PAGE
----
Here’s your primer on the rising star, San Antonio Mayor, and DNC keynoter Julian Castro. I’ll let you take it in in all its hagiographic glory, but I’d like to highlight my favorite part, where the authors manage to find someone who Does Not Like Him Very Much and Thinks He Really Isn’t All That:
But as Castro’s national stature grows, so does his pool of critics.
“His record of accomplishment is somewhat light,” said Matt Mackowiak, an Austin-based GOP political consultant.
Mackowiak, who worked for Hutchison, said Castro’s speaking role is primarily about identity politics.
“It’s more about Latinos than it is about Castro,” he said. “It will be the largest thing he has ever done, and it could be the biggest thing he will ever do.”
Castro also runs the risk, Mackowiak said, of giving a red-meat speech to the Democratic base that could alienate moderate Texas voters in a future gubernatorial run – not that Castro has said he’d seek the seat.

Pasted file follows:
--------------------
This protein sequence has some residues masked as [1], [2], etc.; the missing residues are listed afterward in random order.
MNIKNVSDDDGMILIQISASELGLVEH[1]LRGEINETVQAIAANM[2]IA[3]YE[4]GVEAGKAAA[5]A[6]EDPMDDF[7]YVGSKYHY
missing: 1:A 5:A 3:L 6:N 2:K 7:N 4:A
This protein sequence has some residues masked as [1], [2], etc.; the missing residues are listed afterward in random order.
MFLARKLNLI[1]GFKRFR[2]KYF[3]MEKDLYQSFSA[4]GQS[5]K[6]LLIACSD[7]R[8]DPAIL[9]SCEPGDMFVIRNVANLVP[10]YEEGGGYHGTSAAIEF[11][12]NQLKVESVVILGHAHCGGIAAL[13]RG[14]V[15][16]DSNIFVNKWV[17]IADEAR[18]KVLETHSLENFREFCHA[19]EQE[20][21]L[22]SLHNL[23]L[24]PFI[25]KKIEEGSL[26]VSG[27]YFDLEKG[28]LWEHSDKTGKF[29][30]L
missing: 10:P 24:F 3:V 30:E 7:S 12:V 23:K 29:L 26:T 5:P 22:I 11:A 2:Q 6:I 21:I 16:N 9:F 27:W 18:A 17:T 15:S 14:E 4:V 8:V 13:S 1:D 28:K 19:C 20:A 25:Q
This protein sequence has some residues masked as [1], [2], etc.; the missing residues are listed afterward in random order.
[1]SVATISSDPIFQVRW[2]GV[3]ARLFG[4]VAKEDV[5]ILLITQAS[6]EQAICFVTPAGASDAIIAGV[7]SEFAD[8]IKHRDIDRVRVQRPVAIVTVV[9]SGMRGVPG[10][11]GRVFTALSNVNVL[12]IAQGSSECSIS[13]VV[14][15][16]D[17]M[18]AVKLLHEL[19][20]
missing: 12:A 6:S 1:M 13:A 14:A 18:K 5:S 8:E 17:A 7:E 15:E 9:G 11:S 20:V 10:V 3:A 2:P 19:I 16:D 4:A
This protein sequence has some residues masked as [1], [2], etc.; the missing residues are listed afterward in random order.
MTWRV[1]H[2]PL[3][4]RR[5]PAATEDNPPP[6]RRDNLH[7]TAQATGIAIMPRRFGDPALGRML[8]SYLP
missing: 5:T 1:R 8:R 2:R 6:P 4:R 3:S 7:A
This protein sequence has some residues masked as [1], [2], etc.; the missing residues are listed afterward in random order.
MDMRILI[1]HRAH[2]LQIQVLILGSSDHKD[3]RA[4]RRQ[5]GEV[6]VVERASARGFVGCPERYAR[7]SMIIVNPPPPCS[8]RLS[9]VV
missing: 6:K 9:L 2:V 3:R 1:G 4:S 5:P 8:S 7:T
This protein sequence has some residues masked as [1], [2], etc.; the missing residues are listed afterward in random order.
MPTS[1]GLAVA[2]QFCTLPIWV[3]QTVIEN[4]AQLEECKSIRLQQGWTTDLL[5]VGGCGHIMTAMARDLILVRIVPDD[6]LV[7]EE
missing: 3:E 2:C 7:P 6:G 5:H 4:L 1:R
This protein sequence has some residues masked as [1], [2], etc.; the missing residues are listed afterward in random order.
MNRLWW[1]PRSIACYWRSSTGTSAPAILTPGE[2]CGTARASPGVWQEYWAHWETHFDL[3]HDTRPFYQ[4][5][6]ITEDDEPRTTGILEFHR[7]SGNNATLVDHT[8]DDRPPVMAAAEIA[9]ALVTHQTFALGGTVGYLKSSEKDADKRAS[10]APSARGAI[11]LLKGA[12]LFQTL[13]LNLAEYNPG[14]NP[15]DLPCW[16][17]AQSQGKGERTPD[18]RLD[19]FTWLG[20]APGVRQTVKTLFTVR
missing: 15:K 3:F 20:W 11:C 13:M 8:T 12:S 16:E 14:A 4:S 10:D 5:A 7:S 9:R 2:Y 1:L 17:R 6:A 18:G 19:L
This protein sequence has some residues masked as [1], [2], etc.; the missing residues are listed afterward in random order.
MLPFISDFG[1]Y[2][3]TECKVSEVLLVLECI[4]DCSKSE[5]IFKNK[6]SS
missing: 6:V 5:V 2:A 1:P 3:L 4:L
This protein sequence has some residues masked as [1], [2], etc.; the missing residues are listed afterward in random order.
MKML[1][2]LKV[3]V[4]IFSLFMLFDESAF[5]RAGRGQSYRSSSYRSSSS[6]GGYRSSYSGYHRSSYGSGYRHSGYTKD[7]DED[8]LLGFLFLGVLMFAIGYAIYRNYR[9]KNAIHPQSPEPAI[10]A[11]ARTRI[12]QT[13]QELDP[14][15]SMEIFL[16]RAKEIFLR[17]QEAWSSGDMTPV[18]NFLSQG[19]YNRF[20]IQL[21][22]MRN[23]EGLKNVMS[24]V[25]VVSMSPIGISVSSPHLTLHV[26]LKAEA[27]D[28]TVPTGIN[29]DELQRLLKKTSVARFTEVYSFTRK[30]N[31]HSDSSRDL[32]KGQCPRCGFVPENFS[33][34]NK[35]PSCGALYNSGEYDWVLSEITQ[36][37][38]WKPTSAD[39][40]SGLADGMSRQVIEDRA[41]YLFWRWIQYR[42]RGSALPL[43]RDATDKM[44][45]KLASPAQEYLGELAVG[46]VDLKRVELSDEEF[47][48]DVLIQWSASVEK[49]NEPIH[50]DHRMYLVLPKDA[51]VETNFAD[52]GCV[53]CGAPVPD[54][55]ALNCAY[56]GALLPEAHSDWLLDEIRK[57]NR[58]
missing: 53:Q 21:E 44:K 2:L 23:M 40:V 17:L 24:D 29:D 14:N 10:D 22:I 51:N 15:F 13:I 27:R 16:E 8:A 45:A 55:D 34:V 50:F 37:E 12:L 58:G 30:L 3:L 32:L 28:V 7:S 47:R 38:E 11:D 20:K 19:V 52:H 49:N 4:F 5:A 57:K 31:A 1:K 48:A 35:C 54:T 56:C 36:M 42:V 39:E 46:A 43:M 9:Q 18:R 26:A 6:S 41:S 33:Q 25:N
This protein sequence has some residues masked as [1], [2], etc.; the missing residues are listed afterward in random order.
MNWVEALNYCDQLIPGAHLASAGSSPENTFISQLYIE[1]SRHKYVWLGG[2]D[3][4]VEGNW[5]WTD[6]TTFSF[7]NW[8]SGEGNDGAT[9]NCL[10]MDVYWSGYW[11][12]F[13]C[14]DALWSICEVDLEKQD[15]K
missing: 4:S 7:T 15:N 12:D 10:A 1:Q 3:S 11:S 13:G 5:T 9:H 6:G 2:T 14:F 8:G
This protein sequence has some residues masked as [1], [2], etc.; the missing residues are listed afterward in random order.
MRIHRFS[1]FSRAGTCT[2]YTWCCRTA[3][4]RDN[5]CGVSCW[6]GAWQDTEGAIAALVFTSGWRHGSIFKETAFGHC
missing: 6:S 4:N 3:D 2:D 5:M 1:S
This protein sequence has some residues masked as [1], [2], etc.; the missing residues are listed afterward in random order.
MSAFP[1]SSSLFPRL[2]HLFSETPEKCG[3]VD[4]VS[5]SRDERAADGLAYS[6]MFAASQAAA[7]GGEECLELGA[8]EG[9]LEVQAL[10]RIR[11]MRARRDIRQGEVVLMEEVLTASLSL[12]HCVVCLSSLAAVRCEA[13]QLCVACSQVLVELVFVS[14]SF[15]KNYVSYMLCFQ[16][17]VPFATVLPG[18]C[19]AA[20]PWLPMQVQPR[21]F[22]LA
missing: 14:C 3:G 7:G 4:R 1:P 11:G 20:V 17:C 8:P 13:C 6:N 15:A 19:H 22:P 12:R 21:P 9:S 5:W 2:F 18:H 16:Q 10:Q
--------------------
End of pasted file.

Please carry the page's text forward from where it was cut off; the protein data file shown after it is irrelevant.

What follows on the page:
The consultant accuses Castro of being an Obama surrogate rather than someone who focuses on some of San Antonio’s pressing issues.
“He seems to be someone who is extraordinarily focused on politics and ambition and not problem-solving,” said Mackowiak.
Castro shrugs off the accusation.
“I’ve spent about 95 percent of my time during these last couple of months on the city budget and Pre-K 4 SA,” he said. “That’s just boilerplate junk from a political party.”
Castro’s calendar supports his statement.
Several months’ worth of entries show he’s focused on city business. It’s business as usual: His days are typically packed with meetings – both private and public. He’s also spent – and is scheduled to continue spending – a lot of time meeting with community leaders about the Pre-K 4 SA initiative, on which he’s staked his mayoral tenure.
Yes, hard as it may be to believe, a professional Republican isn’t terribly impressed with Mayor Julian Castro, and he’s willing to say things that perhaps aren’t exactly aligned with the facts to show his lack of impression. I know, I never would have expected that, either. I’d have thought that a member or two of San Antonio’s City Council, or a disgruntled local activist, or maybe a legislator or Bexar County official or some other elected type who has to do business with the city of San Antonio would be a better source for the “but some people are critics” bit of the story. Maybe such people are in short supply, I don’t know. Anyway, concern trolling aside, it’s a good read, so check it out.